New Delhi: Indira Gandhi decided to send the Army to the Golden Temple in 1984 as a last resort and only after getting repeated assurances from then Army chief A.S. Vaidya that not a brick of the Sikh shrine would be harmed, recalls P.C. Alexander, the powerful principal secretary to the former prime minister.
"What happened was not planned. Things happened in the Golden Temple much against what had been approved by her and what had been indicated to her by the Army chief," Alexander, one of Gandhi`s closest confidants, told a news service in a telephone interview from Chennai.
It has been 25 years since Gandhi was assassinated on Oct 31, 1984, by two Sikh bodyguards in retaliation for her ordering Army troops to storm the Golden Temple complex in June 1984.
Tracing the events leading to the "difficult decision" to send the Army June 5, 1984 to liberate the temple from Jarnail Singh Bhindranwale, the militant Sikh leader, and his cohorts rooting for a separate state, Alexander stressed that Gandhi`s efforts all along were to find a political settlement.
"When she returned to power in 1980, she held a series of meetings with Akali leaders like Sant Harchand Singh Longowal, Parkash Singh Badal and Surjit Singh Barnala to find a solution to the Punjab problem," said Alexander.
"But the Punjab situation was taking a dangerous turn.
"Bhindranwale was pursuing a policy of creating a rift between Sikhs and Hindus. He was organising an unofficial Army and was spewing venom against the Hindu community. Money was flowing in from Britain, Canada."
"Finally, when he occupied the Akal Takth and Harmandir Sahib, Mrs Gandhi realised that even if all their demands were granted, they will then also insist on a separate state," he said.
The 88-year-old Alexander, who also served as governor of Tamil Nadu and Maharashtra, recalls vividly the fateful meeting on May 25, 1984 that was to culminate in the Army action inside the Golden Temple and subsequently Gandhi`s assassination Oct 31, 1984.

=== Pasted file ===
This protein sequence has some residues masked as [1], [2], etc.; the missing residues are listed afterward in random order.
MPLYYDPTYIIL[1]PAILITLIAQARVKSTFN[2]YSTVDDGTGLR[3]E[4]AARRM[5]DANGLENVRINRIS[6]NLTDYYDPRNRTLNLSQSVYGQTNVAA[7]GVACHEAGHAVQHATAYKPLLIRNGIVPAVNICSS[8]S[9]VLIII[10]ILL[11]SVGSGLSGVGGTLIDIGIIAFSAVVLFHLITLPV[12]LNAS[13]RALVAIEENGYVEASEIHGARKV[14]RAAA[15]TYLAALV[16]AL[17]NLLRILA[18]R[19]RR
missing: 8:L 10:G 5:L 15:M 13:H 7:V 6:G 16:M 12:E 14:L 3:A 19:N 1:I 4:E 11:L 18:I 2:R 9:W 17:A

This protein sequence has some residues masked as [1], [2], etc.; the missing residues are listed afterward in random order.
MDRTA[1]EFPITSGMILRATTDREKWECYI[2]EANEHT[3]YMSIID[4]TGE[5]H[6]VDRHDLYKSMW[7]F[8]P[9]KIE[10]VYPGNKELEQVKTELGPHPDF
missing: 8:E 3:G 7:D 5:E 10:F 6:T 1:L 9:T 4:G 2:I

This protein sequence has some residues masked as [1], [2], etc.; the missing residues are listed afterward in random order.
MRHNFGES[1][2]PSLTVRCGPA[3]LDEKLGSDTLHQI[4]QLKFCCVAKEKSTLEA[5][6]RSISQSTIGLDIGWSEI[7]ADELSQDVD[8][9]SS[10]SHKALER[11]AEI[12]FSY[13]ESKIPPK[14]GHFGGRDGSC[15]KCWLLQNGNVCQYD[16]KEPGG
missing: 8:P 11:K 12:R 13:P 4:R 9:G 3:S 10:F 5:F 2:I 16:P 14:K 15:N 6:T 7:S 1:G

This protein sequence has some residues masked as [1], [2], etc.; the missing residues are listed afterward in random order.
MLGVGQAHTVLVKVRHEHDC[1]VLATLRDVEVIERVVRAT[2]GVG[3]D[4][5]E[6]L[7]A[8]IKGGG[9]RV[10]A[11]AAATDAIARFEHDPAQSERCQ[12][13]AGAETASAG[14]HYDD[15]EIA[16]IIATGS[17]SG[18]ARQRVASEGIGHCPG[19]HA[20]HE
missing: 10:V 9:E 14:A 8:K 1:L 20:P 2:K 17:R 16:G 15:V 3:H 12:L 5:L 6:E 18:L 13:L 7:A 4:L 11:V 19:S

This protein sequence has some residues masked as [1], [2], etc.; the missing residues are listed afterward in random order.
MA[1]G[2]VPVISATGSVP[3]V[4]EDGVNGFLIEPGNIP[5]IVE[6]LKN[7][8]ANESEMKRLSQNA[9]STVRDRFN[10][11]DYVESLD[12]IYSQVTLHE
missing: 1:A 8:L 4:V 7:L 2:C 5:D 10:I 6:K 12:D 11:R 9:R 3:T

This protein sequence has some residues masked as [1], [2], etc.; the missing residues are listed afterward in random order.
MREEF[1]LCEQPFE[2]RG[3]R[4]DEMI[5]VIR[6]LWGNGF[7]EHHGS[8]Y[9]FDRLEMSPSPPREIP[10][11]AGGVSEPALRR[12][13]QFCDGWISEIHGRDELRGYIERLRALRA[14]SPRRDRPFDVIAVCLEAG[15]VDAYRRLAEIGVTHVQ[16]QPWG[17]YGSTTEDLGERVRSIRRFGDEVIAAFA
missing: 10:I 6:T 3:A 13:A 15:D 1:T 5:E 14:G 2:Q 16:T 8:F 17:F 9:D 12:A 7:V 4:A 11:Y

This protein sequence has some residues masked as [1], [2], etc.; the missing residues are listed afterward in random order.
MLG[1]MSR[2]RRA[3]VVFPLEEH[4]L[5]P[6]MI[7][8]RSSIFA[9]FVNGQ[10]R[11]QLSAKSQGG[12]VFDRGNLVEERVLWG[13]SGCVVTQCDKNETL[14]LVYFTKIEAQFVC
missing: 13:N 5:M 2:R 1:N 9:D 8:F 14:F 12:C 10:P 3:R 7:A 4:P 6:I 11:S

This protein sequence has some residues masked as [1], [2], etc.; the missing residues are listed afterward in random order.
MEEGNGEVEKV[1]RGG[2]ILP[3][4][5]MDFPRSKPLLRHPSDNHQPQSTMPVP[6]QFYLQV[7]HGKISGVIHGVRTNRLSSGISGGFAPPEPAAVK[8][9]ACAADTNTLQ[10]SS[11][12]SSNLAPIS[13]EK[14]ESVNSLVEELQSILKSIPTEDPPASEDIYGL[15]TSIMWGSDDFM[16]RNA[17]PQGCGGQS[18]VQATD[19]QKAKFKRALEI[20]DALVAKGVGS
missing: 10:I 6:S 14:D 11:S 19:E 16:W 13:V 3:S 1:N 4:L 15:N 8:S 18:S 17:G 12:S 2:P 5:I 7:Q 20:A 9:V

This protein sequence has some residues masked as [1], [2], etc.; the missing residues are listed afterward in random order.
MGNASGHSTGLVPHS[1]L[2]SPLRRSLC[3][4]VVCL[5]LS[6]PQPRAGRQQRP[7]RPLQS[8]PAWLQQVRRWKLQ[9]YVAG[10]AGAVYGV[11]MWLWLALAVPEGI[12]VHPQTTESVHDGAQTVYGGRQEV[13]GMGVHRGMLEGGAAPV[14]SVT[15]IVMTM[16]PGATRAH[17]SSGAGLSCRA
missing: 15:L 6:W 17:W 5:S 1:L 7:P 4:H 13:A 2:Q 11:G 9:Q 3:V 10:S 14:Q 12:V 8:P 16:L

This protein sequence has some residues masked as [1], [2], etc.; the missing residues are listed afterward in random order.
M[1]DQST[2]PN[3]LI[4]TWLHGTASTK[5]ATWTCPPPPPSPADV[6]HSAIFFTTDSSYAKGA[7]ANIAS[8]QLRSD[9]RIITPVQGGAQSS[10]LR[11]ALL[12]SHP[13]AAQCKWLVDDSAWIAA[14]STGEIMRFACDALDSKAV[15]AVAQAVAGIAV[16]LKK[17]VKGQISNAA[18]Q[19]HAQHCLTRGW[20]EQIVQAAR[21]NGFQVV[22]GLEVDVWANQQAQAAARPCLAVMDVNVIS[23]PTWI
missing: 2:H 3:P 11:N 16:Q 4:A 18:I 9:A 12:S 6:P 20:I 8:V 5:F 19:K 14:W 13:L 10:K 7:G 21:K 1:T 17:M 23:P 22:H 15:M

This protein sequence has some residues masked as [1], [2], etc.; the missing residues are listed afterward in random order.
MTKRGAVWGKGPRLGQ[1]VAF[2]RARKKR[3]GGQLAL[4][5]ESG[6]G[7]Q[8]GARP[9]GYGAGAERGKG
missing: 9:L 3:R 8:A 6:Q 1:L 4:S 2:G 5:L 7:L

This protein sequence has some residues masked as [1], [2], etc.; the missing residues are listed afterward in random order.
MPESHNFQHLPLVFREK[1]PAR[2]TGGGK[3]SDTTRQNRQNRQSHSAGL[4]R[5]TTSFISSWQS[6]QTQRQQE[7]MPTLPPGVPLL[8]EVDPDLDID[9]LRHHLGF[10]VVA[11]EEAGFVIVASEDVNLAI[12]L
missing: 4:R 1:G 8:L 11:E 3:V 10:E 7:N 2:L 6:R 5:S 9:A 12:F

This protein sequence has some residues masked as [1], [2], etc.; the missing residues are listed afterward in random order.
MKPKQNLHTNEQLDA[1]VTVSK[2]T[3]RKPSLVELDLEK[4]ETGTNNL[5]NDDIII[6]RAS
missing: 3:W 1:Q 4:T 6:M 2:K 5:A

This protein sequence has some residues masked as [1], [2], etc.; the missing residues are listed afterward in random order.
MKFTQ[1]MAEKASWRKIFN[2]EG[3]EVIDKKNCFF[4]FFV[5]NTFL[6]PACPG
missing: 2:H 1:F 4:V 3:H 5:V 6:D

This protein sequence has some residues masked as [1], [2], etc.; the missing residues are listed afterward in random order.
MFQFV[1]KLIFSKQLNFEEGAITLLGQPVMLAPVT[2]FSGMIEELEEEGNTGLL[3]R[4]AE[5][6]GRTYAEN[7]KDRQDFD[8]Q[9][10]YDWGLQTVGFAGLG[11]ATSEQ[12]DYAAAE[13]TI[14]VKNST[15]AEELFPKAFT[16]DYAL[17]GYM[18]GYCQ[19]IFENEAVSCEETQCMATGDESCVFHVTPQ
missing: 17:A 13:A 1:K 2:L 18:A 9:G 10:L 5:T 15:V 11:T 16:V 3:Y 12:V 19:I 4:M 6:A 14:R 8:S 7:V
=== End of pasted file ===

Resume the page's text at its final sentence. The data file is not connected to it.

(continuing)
"Indira Gandhi had called a meeting to discuss the Punjab situation. Army chief, General A.S. Vaidya, RAW chief R.N. Kao, minister of state for defence K.P.Singh Deo, and I were present at that meeting."
"She was assured by Gen. Vaidya that force will not be used inside the Golden Temple. She made it clear to Vaidya that the holy book will not be touched and not a single brick will be damaged and made Vaidya repeat these assurances many a time.
"Finally she gave the go-ahead, subject to these conditions," he said.
"Four days later, (May 29, 1984), Vaidya again met her and said it was not possible to launch the operation as planned earlier as Bhindranwale and his men were heavily armed. He said it will be a risky operation but we will do our best not to harm the shrine.
"Mrs Gandhi listened to him. But in the end she agreed as she respected the Army a lot. I trust my general," Alexander recalled Gandhi telling Vaidya.
"However, the operation did not go as planned. The tanks had to be used as there were a large number of people armed with sophisticated weapons who were well-entrenched inside the temple."
In retrospect, Alexander said Gandhi was anguished by all that had happened but her decision emanated from her belief that she had the superior knowledge to decide what was good for the country.
"Mrs Gandhi did not find fault with the Army. She never said she was let down by the Army. She was very proud of the Indian Army and of Sikh heritage. Ironically, she was killed by Sikh soldiers in uniform."
Having worked with Gandhi closely during her last stint in power, Alexander feels that her image as an `Iron Lady` was really an invention of people who never knew her. "She was very safe and gentle. When a journalist famously described her she was the only man in the cabinet, she was outrageously angry as she thought the comment was very patronising."